Medical mystery solved - She’s furious at the doctors who failed to diagnose the ailment she endured for years
An X-ray did show a possible cause of Camp’s back pain: a bone spur had formed on her lower spine, near the filter.A CT scan showed, Several legs of the filter sticking out of the vena cava; one was touching the duodenum, the upper section of the small intestine, a situation that might account for Camp’s nausea. The bone spur seemed to have been caused by the constant friction on her vertebrae from a broken piece of the filter. The interventional radiologist advised that the broken filter might be the cause of Camp’s back and abdominal pain and should be removed in any case. The 20-minute outpatient procedure, performed under light sedation through a vein in Camp’s neck, was a success; her pain disappeared almost as soon as the filter was extracted.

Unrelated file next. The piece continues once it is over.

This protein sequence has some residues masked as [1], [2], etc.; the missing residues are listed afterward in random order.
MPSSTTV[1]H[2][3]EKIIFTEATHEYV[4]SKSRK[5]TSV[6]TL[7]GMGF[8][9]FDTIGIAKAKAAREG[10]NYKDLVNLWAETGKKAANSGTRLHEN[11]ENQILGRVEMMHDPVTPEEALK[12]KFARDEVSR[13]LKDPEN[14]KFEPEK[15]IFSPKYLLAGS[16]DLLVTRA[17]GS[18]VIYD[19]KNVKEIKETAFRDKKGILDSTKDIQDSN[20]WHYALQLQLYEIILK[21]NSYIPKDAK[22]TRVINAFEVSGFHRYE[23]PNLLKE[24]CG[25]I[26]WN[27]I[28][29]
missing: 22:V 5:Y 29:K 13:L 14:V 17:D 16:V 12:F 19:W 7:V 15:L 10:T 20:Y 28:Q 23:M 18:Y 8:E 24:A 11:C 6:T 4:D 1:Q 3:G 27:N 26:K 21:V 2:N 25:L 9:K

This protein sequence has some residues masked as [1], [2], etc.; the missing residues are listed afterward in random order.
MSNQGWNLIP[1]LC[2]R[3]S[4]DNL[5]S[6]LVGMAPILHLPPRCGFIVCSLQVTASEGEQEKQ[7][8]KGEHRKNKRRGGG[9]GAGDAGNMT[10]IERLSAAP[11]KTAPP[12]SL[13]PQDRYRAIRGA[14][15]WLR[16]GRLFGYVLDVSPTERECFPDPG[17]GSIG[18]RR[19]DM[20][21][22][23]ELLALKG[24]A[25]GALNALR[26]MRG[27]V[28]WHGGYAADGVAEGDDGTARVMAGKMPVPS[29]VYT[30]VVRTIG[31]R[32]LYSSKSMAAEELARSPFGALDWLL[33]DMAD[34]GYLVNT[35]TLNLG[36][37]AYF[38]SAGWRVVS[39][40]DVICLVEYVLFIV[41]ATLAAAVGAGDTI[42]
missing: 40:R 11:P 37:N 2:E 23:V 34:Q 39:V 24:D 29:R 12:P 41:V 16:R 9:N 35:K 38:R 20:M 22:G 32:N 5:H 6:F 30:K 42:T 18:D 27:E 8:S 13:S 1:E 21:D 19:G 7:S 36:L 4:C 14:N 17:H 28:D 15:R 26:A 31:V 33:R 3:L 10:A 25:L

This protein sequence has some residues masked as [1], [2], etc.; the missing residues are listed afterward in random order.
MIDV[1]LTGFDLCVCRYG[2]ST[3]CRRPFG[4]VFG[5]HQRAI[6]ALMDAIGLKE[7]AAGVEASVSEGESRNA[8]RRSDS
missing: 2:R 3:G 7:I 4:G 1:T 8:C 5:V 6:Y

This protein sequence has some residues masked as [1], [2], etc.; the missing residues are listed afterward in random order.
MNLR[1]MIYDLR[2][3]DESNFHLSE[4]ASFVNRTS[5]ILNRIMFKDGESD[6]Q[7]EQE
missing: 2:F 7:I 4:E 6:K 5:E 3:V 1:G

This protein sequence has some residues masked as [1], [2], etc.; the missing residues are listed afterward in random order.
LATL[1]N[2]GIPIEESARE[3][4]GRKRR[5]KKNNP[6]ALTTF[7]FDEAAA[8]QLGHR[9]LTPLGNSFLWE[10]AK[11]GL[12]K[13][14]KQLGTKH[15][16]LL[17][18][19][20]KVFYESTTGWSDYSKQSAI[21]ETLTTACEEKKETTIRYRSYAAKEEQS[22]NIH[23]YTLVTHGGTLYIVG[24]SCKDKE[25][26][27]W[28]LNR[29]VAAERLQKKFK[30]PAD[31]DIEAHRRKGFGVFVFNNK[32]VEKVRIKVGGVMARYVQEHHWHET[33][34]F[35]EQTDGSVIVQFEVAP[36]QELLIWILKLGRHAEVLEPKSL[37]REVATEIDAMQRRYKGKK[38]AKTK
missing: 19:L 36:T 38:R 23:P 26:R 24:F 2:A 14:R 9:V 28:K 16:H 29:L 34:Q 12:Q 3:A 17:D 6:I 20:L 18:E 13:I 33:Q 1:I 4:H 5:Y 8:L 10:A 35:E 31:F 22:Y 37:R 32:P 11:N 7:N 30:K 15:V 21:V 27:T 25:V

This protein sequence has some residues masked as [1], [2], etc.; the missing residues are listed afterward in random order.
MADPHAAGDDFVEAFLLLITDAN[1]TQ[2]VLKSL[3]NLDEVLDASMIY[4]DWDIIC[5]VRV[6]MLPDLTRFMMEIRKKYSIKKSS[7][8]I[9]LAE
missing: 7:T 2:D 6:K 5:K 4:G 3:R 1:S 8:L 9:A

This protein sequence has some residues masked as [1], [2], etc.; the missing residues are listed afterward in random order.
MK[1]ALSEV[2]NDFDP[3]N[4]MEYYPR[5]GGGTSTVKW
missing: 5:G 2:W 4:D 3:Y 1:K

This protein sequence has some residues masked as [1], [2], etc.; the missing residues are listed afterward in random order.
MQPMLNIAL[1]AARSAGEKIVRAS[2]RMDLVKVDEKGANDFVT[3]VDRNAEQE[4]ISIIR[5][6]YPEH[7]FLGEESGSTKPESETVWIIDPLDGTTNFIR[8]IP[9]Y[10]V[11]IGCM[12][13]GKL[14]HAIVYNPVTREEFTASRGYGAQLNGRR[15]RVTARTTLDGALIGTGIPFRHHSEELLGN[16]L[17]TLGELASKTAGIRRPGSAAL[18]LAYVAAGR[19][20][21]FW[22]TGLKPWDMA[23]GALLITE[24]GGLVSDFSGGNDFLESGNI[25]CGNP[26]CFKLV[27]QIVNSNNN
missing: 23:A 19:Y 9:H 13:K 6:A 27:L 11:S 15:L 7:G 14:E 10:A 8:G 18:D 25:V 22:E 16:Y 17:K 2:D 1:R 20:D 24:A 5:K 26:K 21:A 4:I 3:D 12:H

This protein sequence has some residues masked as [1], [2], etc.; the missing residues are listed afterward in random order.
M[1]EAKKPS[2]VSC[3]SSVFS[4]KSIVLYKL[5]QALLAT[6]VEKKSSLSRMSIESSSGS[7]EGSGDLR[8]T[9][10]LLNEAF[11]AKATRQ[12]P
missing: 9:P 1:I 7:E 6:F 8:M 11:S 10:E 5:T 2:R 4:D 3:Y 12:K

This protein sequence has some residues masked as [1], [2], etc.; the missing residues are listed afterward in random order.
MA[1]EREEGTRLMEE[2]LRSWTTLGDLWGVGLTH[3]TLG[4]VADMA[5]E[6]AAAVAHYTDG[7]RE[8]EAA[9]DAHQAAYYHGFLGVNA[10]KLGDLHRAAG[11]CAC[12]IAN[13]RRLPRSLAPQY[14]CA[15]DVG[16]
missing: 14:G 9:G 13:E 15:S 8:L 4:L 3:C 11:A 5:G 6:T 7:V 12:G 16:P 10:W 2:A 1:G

After the first episode of back pain in 2006, Heidi Gribble Camp thought she might have overdone a workout. A doctor told her the problem might be caused by a cyst that was detected on her right ovary, or from scar tissue following surgery. Weeks later, the pain disappeared; in 2007, she gave birth to a son after an uneventful pregnancy. Doctors diagnosed a ruptured ectopic pregnancy in her right fallopian tube, which had burst. They removed the cyst, ovary and fallopian tube. But when the anesthesia wore off, Camp realized the pain was undiminished. A CT scan revealed two softball-size blood clots in her abdomen. Heparin alone wasn’t effective. A surgeon implanted a Gunther tulip filter.
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